Now, in a boardgame store, the entire store feels like it’s a place for me, a place where I fit. (Were I to bring an older family member here, they would probably hover in the doorway.)
But it’s not just that. It’s a sense of there being more ways to have fun than I could possibly experience. A sense of fun on every shelf in every aisle. From front-to-back, from top-to-bottom: a sense of seemingly endless possibility.
My kind of place. No more than just games.
Shortly after I began to realise just how much the world of games had changed since I was a kid, I recognized that feeling I used to get when a new console appeared in the arcade, a simmering but non-specific excitement and anticipation.
I didn’t necessarily know anything about that new game, but I had fun playing on the machine next to it and this new one might be that much fun too. I didn’t know anything about it. I didn’t even know what I didn’t know. It was simply the idea of ‘more fun’.
The idea of board games being something worth knowing, worth exploring was still new to me, even five years ago. By then, I had started collecting new family games sold in independent toy shops in Toronto and our family collectively and immediately stopped playing almost all of the classic games that we had been playing.
“Bonkers” and “Horse-o-poly” had been tiresome; keeping moose out of houses and memorizing food-chain order was much more entertaining. It was still a parenting pursuit, however, not a personal passion. When I was a kid, I played games with my family; playing games was something I naturally did as a father.
Soon, family events became an excuse to gather at the board game café and we tried something new each time, each game more fun than the last. But board game cafes were not common and their retail stock was limited; not one of the games we played was simultaneously available for purchase. Subsequently, when we returned, stock had either been replenished and sold out again or I had forgotten the name of the games we had enjoyed.
A couple of weeks before Christmas, I passed a new board game café and was inspired to browse their stock to see if I could recognize any of the family games we had played, thinking about the holidays approaching, about the hours in pyjamas and cozy socks that could be filled with games.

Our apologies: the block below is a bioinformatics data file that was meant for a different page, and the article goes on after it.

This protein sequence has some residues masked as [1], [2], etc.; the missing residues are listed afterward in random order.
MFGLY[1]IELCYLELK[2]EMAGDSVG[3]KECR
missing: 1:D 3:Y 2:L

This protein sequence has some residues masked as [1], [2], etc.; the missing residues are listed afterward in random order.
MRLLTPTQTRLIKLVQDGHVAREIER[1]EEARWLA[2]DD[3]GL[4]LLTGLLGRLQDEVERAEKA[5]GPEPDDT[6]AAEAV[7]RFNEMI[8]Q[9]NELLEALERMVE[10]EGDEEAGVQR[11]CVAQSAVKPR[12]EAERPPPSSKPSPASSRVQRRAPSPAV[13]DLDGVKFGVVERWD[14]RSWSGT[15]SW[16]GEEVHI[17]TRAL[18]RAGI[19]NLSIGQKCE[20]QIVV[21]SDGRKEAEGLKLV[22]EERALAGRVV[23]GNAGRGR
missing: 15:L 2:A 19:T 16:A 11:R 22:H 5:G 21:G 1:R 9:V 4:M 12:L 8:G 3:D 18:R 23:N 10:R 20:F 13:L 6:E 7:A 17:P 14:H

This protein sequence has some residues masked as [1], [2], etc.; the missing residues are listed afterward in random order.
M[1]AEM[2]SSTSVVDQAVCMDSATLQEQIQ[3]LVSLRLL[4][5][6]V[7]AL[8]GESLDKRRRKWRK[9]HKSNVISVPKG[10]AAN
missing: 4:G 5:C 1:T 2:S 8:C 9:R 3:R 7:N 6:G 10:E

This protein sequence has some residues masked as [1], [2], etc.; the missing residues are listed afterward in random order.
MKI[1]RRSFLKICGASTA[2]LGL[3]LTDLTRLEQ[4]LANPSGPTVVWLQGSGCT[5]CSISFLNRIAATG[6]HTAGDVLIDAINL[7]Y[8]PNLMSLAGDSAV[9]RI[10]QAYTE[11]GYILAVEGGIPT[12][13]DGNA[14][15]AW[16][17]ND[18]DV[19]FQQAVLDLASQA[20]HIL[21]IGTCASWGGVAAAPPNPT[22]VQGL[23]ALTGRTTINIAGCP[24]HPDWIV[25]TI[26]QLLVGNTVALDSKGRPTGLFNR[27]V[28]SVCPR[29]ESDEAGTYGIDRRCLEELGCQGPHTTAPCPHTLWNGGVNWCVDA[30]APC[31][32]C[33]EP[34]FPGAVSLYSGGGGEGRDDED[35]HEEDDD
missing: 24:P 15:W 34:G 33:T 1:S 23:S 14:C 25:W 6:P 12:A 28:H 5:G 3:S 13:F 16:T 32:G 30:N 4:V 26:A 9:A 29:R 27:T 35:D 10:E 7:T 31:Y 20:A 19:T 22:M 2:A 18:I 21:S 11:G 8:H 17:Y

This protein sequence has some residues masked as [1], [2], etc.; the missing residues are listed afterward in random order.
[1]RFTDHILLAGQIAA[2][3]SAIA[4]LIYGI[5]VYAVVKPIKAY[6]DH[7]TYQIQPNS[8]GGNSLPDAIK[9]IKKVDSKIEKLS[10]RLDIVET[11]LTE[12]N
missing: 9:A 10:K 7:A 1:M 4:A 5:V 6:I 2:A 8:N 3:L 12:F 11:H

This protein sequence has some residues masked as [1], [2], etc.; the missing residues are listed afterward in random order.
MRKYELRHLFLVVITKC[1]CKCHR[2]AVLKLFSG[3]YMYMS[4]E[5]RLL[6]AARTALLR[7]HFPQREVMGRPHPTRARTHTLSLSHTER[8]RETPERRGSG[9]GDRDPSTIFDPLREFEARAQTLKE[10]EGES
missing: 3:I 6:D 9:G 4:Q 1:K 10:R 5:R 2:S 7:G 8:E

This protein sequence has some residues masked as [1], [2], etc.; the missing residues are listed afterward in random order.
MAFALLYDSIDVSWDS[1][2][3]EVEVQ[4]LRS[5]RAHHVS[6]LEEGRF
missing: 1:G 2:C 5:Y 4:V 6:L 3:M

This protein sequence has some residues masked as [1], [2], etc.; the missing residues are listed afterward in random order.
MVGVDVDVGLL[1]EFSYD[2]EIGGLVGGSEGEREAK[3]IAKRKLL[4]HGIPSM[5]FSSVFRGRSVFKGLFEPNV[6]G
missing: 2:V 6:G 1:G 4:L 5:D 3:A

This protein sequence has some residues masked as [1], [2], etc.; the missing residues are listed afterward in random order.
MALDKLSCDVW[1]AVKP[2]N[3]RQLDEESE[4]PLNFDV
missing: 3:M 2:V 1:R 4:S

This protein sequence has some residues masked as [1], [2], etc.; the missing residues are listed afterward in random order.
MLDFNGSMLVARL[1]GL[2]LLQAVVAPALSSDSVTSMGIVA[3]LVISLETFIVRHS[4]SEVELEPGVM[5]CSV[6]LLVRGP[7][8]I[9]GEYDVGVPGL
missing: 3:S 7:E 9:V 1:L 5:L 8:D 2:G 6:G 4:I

By now I knew what I didn’t want (any game that I remembered playing as a child, despite their having been reissued to match current taste in television shows or fresher colour palettes). But I still didn’t know what I did want.
Which is how I made a truly ridiculous decision, based on my newbie experience level; buying the boardgame “Munchkin Quest” seemed like a “fun” thing to do. Despite the playtime on the box of 3 hours and the mention of a 20-page instruction book in the list of box contents.
If you’re new to boardgames, I recommend a 4-6 page instruction booklet and a 30-45 minute playtime. But, as it turns out, Munchkin Quest is a tonne of fun and it’s still a favourite on the holidays. And what can I say: I was an ambitious and enthusiastic newbie.
The conversation begins out of small-talk. Someone in the workplace asks what I did the night before or over a weekend. That kind of thing. Ordinary chat.
It’s a version of “what do you like to do for fun?” You know the question. And, I can’t help but feel like, after a few years of knowing the answer, that I should have perfected the response.
But, no. Instead, I find myself fielding the same awkwardness every time. And my attempts to change the trajectory of the misunderstanding have been ineffective. I inject more enthusiasm in my reply (as if sheer energy can catapult me across the misconception). I pad the answer with details (details which mean absolutely nothing to the listener because were it otherwise I wouldn’t be feeling awkward to start with).
Because when I say ‘boardgames’ to someone, chances are that the words ‘Scrabble’ and ‘Monopoly’ are going to be a part of their response to me.